THE LAST DITCH An Englishman returned after twenty years abroad blogs about liberty in Britain
Les violons de l’automne

A quiet day

As planned, today was laundry day. I went out in the morning with a bag of washing, rather than my camera backpack. I was apprehensive about having the right coins and so forth, but remarkably the local laundrette had central wireless control for all its services, complete with contactless payment. The elderly proprietor helpfully talked me through the process in clear and elegant French. 

Every product and device had a number. I typed in the one for washing powder, held up my phone and it dropped from the dispenser. I loaded the washing machine, selected my programme, typed in its number, flashed my phone and was ready to go.

Armed with clean clothes for another six days I returned to the hotel via my favourite Metz brunch spot where I had just one meal for the day.

Back at the hotel I checked my roaming minutes and was happy to find I have many to spare, despite streaming TV shows of an evening. Reassured, I settled down on a rainy afternoon to watch the latest episode of Welcome to Wrexham.

When I was a teenage boy my mum, worried I wasn’t getting on with dad, made him agree to take me to the football. I was a Liverpool fan but he refused to take me there saying that, at 30 miles away in North Wales;

My car’s already parked too close to bloody Anfield!

Rather than pay Scouse scallies running parking protection rackets, he bought season tickets for Wrexham. So I was a fan before it was fashionable. Dad and I followed the club from the old fourth division to the second — during what I now know from the documentary were its glory days. Then I went to university never to return.

Mum’s idea was a good one. Dad got into it and we made happy memories together but once I was off the scene he stopped going. In later years I suggested taking him to a Boxing Day match for old times sake but he replied;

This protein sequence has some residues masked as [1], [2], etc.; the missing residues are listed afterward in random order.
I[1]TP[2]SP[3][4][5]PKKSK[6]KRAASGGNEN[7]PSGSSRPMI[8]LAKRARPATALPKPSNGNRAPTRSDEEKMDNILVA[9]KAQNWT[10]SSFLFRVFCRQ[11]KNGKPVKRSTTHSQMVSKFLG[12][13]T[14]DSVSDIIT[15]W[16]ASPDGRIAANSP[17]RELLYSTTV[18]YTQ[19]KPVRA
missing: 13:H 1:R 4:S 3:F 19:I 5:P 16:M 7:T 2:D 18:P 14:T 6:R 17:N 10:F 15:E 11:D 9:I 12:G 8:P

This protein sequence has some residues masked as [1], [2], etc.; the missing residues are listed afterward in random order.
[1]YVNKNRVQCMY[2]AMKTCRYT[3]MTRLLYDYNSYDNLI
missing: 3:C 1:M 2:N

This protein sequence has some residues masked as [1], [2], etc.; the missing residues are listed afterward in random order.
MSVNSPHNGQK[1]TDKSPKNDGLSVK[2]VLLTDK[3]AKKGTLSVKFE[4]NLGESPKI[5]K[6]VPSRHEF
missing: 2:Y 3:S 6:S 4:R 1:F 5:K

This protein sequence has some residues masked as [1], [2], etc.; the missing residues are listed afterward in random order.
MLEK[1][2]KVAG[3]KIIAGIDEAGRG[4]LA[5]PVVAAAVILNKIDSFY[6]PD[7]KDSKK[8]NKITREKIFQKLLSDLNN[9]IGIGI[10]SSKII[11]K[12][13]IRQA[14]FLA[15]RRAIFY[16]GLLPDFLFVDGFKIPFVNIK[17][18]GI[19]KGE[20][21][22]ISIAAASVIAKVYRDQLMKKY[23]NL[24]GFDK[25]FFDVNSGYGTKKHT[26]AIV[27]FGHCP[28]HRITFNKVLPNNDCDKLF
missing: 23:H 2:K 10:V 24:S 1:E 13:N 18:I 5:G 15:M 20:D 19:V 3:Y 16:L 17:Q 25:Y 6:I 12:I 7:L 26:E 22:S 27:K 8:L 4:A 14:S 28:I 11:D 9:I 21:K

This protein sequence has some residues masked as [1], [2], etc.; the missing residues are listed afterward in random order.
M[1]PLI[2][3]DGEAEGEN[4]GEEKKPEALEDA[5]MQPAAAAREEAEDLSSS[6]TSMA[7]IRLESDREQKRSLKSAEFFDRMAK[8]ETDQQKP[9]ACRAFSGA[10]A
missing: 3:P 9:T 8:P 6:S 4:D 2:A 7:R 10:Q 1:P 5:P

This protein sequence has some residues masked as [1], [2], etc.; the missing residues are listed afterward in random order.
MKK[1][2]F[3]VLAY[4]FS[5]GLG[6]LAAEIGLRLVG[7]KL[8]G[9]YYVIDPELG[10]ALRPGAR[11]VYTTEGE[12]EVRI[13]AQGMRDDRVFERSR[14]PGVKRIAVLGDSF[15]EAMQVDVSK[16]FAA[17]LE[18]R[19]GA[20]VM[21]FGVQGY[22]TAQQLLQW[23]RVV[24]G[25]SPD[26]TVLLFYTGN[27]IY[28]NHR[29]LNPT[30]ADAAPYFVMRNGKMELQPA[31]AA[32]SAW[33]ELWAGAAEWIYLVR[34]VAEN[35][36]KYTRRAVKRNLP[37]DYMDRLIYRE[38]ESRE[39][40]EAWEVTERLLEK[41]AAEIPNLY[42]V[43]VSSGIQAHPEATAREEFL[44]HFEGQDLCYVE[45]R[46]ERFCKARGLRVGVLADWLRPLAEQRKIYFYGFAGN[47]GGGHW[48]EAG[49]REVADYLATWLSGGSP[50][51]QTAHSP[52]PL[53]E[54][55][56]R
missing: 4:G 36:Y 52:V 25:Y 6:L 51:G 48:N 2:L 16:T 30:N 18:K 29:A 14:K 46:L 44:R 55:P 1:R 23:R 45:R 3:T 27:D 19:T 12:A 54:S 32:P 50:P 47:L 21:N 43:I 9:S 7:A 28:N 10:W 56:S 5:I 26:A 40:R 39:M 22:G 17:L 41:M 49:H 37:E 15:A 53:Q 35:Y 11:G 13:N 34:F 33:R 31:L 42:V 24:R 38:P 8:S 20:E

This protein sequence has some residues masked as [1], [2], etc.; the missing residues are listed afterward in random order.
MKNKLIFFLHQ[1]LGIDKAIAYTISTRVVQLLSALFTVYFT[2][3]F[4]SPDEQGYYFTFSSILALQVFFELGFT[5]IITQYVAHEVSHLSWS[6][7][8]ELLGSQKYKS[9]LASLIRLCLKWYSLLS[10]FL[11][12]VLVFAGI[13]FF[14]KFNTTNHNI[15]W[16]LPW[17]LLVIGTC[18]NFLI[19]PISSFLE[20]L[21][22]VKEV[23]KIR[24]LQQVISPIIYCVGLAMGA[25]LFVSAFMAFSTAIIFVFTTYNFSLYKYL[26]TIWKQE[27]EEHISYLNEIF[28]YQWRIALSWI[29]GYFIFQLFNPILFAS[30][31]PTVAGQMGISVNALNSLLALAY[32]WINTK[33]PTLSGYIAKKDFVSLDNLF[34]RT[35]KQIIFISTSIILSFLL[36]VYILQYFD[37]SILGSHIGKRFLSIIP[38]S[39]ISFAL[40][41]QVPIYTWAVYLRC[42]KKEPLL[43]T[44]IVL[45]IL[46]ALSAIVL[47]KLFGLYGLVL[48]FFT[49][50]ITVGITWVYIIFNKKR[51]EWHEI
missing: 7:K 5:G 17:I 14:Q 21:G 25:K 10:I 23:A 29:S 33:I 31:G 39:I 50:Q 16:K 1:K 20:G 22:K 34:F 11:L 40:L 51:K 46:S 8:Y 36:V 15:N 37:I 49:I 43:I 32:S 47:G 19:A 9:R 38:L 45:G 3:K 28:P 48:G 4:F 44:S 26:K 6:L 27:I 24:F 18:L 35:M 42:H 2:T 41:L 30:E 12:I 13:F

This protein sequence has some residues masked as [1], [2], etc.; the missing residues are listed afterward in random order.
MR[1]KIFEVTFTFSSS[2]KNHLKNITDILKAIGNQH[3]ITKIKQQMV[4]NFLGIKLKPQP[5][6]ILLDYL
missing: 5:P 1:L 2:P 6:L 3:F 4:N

Wrexham?! I’m better now thanks

He was bemused by the club becoming a global phenomenon because of the documentary. I showed him an episode and it did nothing for him. I however am oddly moved by it and by the the theme song an American fan has written for it;

Don't forget where you came from
Don't forget what you're made of
The ones who were there
When no one else would care
I guess my memories affect me differently. It was a chore for Dad, but I am grateful I was worth it. I may well go to a match when visiting my mum sometime and surprise the locals with my emotion. For now I just enjoy the show and the odd familiarity of the featured fans I’ve never met who are quite probably the children or grandchildren of schoolmates!
This, the newspapers and some text exchanges passed a quiet afternoon until my clothes were aired enough to be packed.
Tomorrow, deo volenti, the tour continues. I don’t expect to hear from the garage today as the work will continue into the evening. However Speranza’s security systems reported to me that she was moved quite early today, so work has begun as planned. Wish me luck, gentle readers. 


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Was lovely reading about your experiences.
I know clean laundry would give you confidence in facing the world.
May your journey get better and better.

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